Is Tomkins's Barbarians outing flattering or unwelcome?
So is the union interest in league's brightest young star flattering or unwelcome?
Coming so soon after Tomkins committed his future to Wigan in the face of strong interest from union, and after brother Joel did opt to switch codes, the news prompted the inevitable fears that Sam will indeed follow suit before the end of his new contract as league cannot compete financially with union.
Tomkins is adamant that this is not the first step towards him quitting league for union.
The Warriors full-back baulks at suggestions that he is doing it solely for money and in a bid to land a lucrative union contract.
There have also been claims that Tomkins perhaps did a deal with Wigan when he agreed to stay on, allowing him to turn out for the Baa-Baas. I understand such talk was wide of the mark as the 22-year-old only received the call in the week leading up to England's Four Nations final defeat by Australia.
He says the decision to say yes was made quickly, with little knowledge of who the Barbarians were, and with no further thought until after he had fulfilled his league commitments with England.
"This is about me getting the opportunity to play at Twickenham and in a game watched by a wide audience," he says. "For me and for Wigan I can't see any negatives."
The Warriors's official club statement announcing the news highlighted that the club was "keen to confirm" the player's selection.
RFL chairman Nigel Wood labels it "the sincerest form of flattery" and the game's governing body insists it is not concerned that union will pick off any superstars that league breeds.
Chev Walker, Lee Smith and Karl Pryce were not Super League superstars when they quit, tried union and came back. Kyle Eastmond, like Chris Ashton before him, remains unproven. As indeed does Joel Tomkins.
So what do Tomkins's fellow players think? Does his decision to dip his toe into union draw praise or prompt fears from his peers?
England coach Steve McNamara is positive, telling me he was keen for Sam to show union what they were missing, and remind them how good our code is.
Two of Tomkins's England team-mates I spoke to, who played in the final but preferred to remain off the record, told me they would both definitely have said yes had the Baa-Baas come calling.
One did admit he can't blame any player for quitting league for union for the money that is on offer. League can offer only a relatively basic wage in comparison if you are an up and coming star.
Fans' negativity to the news persisted on my Twitter feed this week, with comments ranging from "it's rubbish he's just putting himself in the shop window for Yawnion - not good for league" to "a plea for coverage/attention, nothing more".
League pessimists also fear that if he has a stormer, it is inevitable he will be poached, while if he has a shocker - and he did drop a couple of high-ball clangers against both New Zealand and the Aussies - then that will prompt union fans to mock league.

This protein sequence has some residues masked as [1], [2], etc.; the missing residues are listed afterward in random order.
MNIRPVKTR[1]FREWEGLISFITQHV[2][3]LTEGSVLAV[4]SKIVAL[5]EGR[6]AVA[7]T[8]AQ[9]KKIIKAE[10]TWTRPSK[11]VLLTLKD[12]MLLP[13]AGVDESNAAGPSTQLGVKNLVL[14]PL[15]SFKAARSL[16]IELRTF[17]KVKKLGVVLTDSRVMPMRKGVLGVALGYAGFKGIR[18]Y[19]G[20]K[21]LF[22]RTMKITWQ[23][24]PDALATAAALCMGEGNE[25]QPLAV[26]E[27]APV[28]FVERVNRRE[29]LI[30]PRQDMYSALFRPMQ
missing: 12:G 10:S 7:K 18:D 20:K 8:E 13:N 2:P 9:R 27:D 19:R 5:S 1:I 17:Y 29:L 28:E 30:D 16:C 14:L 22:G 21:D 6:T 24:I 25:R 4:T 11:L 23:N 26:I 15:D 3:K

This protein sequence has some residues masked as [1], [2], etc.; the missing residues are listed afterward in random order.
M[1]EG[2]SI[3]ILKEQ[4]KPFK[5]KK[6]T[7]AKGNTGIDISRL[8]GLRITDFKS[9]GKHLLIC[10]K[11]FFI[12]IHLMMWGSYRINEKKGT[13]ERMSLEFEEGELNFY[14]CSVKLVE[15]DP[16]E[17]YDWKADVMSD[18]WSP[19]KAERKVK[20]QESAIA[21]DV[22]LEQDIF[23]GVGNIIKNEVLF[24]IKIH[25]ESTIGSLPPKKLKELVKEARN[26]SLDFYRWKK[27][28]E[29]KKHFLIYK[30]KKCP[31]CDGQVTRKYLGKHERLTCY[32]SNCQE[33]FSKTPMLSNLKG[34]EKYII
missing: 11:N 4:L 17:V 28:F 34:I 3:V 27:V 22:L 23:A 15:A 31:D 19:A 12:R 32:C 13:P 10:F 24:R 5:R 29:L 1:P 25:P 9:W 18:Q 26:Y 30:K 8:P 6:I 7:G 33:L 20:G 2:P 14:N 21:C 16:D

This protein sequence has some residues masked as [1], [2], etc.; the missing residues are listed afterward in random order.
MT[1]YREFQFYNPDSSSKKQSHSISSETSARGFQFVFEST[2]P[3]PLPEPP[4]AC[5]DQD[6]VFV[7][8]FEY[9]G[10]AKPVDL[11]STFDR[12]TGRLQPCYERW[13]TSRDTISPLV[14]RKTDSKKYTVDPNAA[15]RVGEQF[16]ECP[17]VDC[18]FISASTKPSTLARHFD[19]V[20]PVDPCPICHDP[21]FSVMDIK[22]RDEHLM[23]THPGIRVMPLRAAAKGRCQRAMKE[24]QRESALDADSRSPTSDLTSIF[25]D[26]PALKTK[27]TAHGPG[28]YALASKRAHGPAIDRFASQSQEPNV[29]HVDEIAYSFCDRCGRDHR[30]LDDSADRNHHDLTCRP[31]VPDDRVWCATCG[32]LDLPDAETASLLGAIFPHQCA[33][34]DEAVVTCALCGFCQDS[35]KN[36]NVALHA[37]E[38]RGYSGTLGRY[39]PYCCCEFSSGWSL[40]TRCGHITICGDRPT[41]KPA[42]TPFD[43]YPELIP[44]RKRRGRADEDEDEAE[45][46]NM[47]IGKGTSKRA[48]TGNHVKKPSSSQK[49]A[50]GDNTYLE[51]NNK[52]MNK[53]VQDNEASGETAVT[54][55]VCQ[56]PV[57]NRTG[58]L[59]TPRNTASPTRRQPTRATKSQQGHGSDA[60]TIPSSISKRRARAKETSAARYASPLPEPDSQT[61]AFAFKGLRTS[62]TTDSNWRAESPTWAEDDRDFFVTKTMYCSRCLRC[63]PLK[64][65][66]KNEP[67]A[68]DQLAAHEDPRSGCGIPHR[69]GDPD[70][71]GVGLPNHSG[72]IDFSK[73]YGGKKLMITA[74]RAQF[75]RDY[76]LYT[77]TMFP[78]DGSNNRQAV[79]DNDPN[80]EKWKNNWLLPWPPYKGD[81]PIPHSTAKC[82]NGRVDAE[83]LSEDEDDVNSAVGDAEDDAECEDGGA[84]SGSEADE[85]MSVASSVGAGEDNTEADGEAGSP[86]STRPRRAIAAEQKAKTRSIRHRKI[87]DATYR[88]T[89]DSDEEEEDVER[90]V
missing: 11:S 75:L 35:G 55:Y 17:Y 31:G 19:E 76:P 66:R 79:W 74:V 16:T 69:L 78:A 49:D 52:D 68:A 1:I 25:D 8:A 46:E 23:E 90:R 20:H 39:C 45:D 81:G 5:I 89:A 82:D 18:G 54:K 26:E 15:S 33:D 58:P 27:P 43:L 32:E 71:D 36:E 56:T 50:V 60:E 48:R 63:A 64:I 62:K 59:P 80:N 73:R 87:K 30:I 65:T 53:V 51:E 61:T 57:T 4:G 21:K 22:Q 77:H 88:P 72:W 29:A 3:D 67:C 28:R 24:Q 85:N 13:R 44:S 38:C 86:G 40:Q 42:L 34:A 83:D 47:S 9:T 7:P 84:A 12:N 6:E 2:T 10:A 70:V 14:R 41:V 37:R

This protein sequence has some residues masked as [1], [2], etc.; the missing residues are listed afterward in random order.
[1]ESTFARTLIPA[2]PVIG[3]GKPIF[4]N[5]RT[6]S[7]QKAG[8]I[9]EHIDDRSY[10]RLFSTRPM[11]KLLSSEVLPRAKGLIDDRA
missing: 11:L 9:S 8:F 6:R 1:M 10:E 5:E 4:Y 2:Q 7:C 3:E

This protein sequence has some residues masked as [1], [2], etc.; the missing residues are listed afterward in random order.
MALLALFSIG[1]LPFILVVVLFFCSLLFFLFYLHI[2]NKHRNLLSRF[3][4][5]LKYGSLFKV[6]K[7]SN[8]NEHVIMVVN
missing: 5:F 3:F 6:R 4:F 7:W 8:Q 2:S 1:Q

I don't buy any of this negativity. Tomkins has just committed to league and now has an immediate opportunity to showcase the talents that league fans see every week, although his selection on the wing looks to be a cautious one.
I do wonder whether if this wasn't Sam Tomkins, a star player so heavily linked with union, we would even be having this debate.
Say Rob Burrow was selected to play scrum-half for the Baa-Baas, would we be criticising that call?
Pat Richards, 2010 Man of Steel, sees absolutely no problem with his Wigan team-mate Tomkins playing. "I would play if they asked me and it doesn't mean another league player wanting to switch codes," he told me.
"So long as it didn't interfere with any league commitments, then why not? It is the big stage so go and test yourself," states Warrington great and Wales captain Lee Briers.
"It will be a great experience for Sam and I'm all for it," he says, adding: "Any chance you could have a word and get me a game too?!"
Two stalwarts from St helens - Wigan's fierce rivals - are right behind Tomkins too. "This is good for him and for rugby league," Paul Sculthorpe said. "It will be especially beneficial if he carves it up and has a stormer! I would definitely play, it can only be good for the player's profile, so long as he doesn't have a stinker."
Sculthorpe's former team-mate, another Saints legend Sean Long - himself sampling union with a recent surprise switch to amateurs Preston Grasshoppers -, admitted he would think twice about it but then added: "I think I would play. It is good to play on the big stage whatever the code. It is good exposure and I think he will enjoy it."
Former Great Britain and England centre Keith Senior, however, was - in true fashion - more outspoken, saying: "Why don't the RFL just help promote union even more? It's ridiculous, and delaying the inevitable of him going to union too."
Many fully expect Tomkins to look at switching codes in future but don't think that fire is burning too strong in him right now. So, flattering or unwelcome? Or perhaps even unwelcome flattery? Maybe it is none of the above.
Perhaps both codes could just relax and celebrate some terrific skill.